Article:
I was invited to Ningbo by Geely to experience their new car, Zeeker. They put me into the new Zeeker car. Also, mind-blowing performance and giant screen. You can have a comfortable ride, you can have a performance ride, you can change the driving experience. That’s a neat idea. It also had a giant screen. So I asked him first of all, why do you have so many brands. He said in China, there’s so many different segments in the market so you need to be able to speak to the customers in a more granular level. Having one brand to cover everything is not appropriate. That’s counterintuitive logic to the way the multinational car companies have thought. They approached multi-brand strategy in a different way. They saw it as a way of standardizing on the manufacturing line with a common set of technologies and then creating prices and life stage brands with different levels of content for different lifestyles. So if you’re GM, you start with a Chevrolet and then maybe you graduate to a Pontiac, a Buick, Oldsmobile, and a Cadillac. Basically, it’s the same car. It just had different top hat and different interior. You might have leather, you might have something else. You had something that differentiated it, but everything under the covers was the same. The chassis was the same. Even today you see a Toyota has Lexus, but the Lexus cars are basically the same as Toyota cars but just with more leather in it. In China, these brands are targeting totally different customers. The GreatWall brand has TANK, they even have a pickup truck brand. Now they have HAVAL, they have WEY and they have ORA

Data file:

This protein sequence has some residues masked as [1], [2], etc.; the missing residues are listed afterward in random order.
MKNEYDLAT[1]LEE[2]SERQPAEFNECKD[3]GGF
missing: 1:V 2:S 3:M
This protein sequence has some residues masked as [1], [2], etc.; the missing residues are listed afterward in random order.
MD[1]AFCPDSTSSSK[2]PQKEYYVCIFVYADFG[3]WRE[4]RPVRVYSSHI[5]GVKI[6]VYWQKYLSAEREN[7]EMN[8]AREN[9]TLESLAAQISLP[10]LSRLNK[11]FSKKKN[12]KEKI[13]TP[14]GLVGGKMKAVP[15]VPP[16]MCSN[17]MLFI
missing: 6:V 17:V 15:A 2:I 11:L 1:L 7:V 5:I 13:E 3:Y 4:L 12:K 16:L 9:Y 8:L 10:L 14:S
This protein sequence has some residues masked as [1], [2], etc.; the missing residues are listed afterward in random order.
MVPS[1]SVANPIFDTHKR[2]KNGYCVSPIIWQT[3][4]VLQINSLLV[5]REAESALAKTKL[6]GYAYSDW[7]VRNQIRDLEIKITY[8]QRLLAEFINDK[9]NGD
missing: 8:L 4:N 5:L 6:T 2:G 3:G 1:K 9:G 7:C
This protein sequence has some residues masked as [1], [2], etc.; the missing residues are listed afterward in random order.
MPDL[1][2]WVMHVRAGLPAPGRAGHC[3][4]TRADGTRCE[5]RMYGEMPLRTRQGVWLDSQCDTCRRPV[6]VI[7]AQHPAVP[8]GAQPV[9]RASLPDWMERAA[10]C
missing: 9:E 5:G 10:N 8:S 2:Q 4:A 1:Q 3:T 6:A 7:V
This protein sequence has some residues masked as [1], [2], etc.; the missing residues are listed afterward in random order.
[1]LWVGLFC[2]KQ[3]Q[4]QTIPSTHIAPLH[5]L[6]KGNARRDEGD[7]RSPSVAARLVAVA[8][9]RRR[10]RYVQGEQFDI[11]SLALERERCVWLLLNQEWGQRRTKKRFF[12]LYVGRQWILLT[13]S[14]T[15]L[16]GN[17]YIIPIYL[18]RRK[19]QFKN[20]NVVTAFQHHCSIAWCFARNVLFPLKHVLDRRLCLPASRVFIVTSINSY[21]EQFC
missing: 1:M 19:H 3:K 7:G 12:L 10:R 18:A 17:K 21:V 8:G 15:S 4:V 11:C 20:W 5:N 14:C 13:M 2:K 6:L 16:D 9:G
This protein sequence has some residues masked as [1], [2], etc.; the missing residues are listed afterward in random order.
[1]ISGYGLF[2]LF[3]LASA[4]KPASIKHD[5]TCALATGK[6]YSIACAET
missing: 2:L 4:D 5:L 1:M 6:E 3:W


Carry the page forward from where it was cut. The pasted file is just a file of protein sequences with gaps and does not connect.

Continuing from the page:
. And the ORA brand is totally targeted at young, 20 to 35 years old buyers. EV in China is going to be sold to the younger technology savvy population. The way it’s being done elsewhere is through price premium. You can get a Volkswagen, or you can get a Volkswagen electric. The latter is going to cost more. You got the world upside down here. If you price it higher, you’re not going to appeal to the younger buyer. You’re trying to sell it to the older buyer because they have more money. You don’t want to be that cheap ( referring to the previous Wuling EV that’s priced at RMB 30k). That’s too democratized. You want to make money at it. But take the Geely approach. Let’s create a brand. Let’s call it something that you’ll notice. What is a Zeeker? So I asked them what Zeeker is. “Z” for Generation Z, “eek” is geek, what’s the Generation Z geek? It’s a Zeeker. So they’re basically saying to you, “I’m selling EVs to the younger population”, which is exactly the way you should be doing it. Because the younger people are going to be more tech savvy. They’re going to not want to have what their mom and pop had, if their mom and pop even owned a car. If they didn’t own a car, they’re definitely going to want to have an EV. Anybody who’s probably born in this century is probably far less likely to buy a combustion engine powered vehicle than an EV. So let’s name a brand after them.